1. Ad dendum: The day you win an account is the day you start losing it

Ad dendum: The day you win an account is the day you start losing it

Nothing lasts forever in the agency business, not even a client-agency relationship. But this need not be a defeatist way of thinking — all we need to do is put the brand at the centre of what we do, instead of the client.

By: | Published: April 26, 2016 6:01 AM

Recently, a couple of us from BBH India attended the Hollywood Huddle, Pelle Sjoenell’s first creative conclave since he took over as worldwide chief creative officer of BBH. There were many things that were truly inspiring about the meeting, but one sentence in particular struck a chord. It was something that Ari Weiss, the chief creative officer of BBH New York, said in one of the presentations, “The day you win an account is the day you start losing it.”

While for some, this might sound like quite a defeatist attitude to have, it actually is an immensely liberating idea.

We have all won that big account. We have exulted, back-slapped each other and prepared welcome kits for our new clients. There’s genuine excitement for the possibilities that lie ahead and the massively famous work we are all going to produce. Nine times out of 10, that does not happen. After the first few presentations, it becomes clear that the creative ambitions aren’t quite in sync and then the agency starts giving the clients what they want rather than what they need. No one wants to lose the business, do they? That, ladies and gentlemen, is what mediocrity sounds like as it insidiously sits down at the head of the table.

Imagine that instead of burying our heads in the sand and believing that this account is going to stay with the agency forever and ever, we actually acknowledge that it will probably move. Maybe after a year, maybe after 15, but move, it will. Now we have two choices to make right then; will the work be extraordinary, or will it be okay, nice, not bad, mediocre? If you are going to lose the business anyway, why won’t you present the idea that you actually believe in rather than the work that is expected? If it is rejected, you just have to go back again with more work that you believe in. What is the worst that can happen? That’s right, you have already imagined it and now the thought is not so scary. So up you get and back you go again until the work you believe in is the work you make.

Now, it is not that every client’s every waking minute is dedicated to making your brilliant ideas awful. Not at all. There are enough inspired marketers out there who are continuously pushing their agency to greater heights. They ask for fresher ideas, they are encouraging of different formats, they push for better production budgets and it is easy to spot them. They are the women and men who have always produced fantastic work no matter where they go. The problem is that they tend to go. What was once an ideal relationship of agency and client, figuratively completing each other’s sentences, is now a struggle with the new person. Eventually, the account moves and everyone is shocked.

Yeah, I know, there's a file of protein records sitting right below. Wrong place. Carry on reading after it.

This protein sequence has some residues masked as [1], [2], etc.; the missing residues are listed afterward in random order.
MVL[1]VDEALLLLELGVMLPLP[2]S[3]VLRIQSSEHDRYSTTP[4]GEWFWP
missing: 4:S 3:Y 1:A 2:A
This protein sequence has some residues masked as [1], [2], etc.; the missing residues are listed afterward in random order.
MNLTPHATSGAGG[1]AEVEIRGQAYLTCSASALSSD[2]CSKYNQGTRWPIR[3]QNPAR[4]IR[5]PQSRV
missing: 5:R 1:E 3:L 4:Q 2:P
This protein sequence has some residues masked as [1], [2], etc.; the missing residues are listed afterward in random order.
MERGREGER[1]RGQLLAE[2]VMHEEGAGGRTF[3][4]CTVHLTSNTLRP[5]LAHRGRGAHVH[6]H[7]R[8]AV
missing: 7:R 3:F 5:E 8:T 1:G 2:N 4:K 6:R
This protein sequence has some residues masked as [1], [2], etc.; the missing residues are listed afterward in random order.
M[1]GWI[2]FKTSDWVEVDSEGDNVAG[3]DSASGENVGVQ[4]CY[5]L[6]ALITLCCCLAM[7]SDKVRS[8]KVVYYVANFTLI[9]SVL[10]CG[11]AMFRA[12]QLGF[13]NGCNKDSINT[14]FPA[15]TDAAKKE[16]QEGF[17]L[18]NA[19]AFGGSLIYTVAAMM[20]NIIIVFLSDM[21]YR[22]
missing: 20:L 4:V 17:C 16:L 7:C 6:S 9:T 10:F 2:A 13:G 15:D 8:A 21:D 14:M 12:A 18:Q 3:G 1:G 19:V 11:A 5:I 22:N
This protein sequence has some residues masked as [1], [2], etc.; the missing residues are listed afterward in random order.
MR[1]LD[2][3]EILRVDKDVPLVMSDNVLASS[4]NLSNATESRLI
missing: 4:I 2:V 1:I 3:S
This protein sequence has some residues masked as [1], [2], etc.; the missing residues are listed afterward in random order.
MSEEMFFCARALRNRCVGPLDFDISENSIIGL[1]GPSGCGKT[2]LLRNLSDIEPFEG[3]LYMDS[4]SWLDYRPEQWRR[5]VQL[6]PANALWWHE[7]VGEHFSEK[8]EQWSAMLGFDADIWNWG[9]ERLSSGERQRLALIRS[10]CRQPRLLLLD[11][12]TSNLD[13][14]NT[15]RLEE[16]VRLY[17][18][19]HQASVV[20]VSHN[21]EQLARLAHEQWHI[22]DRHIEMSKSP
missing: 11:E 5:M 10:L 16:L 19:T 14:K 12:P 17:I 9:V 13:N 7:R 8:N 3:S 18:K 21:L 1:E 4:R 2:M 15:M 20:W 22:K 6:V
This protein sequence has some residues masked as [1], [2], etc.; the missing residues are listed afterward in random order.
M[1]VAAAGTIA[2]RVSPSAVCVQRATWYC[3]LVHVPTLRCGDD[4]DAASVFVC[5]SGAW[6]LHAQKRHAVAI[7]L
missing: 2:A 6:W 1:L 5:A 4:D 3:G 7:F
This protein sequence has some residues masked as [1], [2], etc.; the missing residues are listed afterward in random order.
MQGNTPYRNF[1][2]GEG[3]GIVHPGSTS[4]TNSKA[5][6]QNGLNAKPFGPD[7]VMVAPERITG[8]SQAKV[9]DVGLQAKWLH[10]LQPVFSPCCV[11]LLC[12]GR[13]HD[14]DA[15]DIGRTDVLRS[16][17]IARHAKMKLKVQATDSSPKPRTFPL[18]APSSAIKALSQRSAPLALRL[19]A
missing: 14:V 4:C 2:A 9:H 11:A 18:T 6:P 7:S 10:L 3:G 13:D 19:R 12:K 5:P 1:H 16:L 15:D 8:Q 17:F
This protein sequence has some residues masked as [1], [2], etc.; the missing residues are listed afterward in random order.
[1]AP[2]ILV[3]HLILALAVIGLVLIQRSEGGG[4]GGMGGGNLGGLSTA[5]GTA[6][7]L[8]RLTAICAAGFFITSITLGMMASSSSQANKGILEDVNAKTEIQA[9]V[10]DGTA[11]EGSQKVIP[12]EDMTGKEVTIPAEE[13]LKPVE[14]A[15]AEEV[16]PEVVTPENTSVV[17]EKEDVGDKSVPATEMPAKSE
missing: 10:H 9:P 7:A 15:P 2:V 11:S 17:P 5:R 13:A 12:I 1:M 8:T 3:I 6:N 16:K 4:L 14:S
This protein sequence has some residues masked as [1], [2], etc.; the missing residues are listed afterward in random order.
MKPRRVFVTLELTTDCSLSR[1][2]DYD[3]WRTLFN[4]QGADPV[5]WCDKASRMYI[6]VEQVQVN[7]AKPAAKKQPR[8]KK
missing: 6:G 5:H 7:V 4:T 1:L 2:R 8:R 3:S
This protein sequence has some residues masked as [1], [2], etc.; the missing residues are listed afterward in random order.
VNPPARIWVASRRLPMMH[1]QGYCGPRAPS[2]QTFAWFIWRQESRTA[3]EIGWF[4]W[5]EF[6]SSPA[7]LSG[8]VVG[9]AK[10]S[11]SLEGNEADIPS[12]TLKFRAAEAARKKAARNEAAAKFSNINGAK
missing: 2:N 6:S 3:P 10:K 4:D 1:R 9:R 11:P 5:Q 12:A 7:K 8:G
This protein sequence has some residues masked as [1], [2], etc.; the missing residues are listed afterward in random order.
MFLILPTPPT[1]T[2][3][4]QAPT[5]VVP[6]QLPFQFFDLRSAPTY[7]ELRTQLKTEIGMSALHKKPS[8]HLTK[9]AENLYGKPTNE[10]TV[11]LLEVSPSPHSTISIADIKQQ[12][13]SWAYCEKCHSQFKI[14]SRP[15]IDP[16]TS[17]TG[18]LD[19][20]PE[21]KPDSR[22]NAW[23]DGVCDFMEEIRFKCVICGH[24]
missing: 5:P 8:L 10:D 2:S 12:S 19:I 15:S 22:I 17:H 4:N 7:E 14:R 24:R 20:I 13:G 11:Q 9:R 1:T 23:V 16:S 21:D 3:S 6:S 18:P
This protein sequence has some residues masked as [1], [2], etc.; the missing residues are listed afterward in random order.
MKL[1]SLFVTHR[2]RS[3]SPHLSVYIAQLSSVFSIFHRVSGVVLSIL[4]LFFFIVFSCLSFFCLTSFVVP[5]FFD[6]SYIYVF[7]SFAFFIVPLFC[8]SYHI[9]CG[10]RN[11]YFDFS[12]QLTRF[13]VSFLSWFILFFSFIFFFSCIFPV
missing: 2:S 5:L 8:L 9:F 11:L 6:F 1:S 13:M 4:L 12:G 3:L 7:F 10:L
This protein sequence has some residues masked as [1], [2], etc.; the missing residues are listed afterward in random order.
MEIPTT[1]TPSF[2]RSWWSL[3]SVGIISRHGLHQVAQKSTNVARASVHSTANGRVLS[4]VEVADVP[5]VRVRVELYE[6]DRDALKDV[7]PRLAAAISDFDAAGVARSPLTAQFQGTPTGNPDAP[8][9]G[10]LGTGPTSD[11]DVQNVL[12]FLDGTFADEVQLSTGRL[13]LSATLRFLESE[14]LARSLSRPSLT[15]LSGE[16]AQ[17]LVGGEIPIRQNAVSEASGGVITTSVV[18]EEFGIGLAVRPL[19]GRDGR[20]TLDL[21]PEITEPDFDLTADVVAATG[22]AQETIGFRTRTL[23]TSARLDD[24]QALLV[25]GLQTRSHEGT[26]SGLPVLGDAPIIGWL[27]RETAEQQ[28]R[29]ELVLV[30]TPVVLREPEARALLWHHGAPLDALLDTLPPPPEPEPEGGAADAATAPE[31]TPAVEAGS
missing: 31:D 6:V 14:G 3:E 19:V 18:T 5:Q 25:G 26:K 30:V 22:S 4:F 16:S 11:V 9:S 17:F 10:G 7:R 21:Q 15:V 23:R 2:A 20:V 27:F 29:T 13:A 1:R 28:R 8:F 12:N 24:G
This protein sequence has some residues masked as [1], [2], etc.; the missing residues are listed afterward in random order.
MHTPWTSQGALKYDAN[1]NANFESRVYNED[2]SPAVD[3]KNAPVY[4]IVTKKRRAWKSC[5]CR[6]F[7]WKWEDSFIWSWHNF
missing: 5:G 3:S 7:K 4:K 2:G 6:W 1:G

Naturally, no one walks into office wanting to do mediocre work. That’s never the case. Mediocrity is painstakingly and meticulously arrived at. It probably starts by being unsure of the kind of business we’re in. We are not in the service industry, we are in the business of creativity. So, obviously doing magical, creative work will always come first. Great clients recognise this and are happiest when the work is sparkling, not when they are over-serviced. Pandering to a client’s whims, second-guessing what she or he likes personally, has never really paid off in the long run. All you do is limit your output to the extent of an individual client’s creative vision and the brand suffers in the bargain.

But if you believe that you will lose that business anyway, you are going to need creative integrity in truckloads when presenting work. It can’t merely be about ticking off a creative bucket list. “I want to do a black and white ad”, “I want to shoot in the Bahamas”, or “It has been a while since I wrote long copy”. There must be a real reason for what you do. It must be fresh, it must move people, it must be simple, it MUST have an idea and it must be beautifully crafted. Then, after all these things, most importantly, it must be effective.

But coming back to the headline, as all good pieces must, if you are going to lose an account anyway, lose it while making brilliant work and when, as expected, the account moves, you will have had more fun, delivered better results and will have a pretty amazing reel to boot. Which in turn will attract more accounts and get you more business, that will eventually…you know how it goes.

The writer is chief creative officer and managing partner, BBH India

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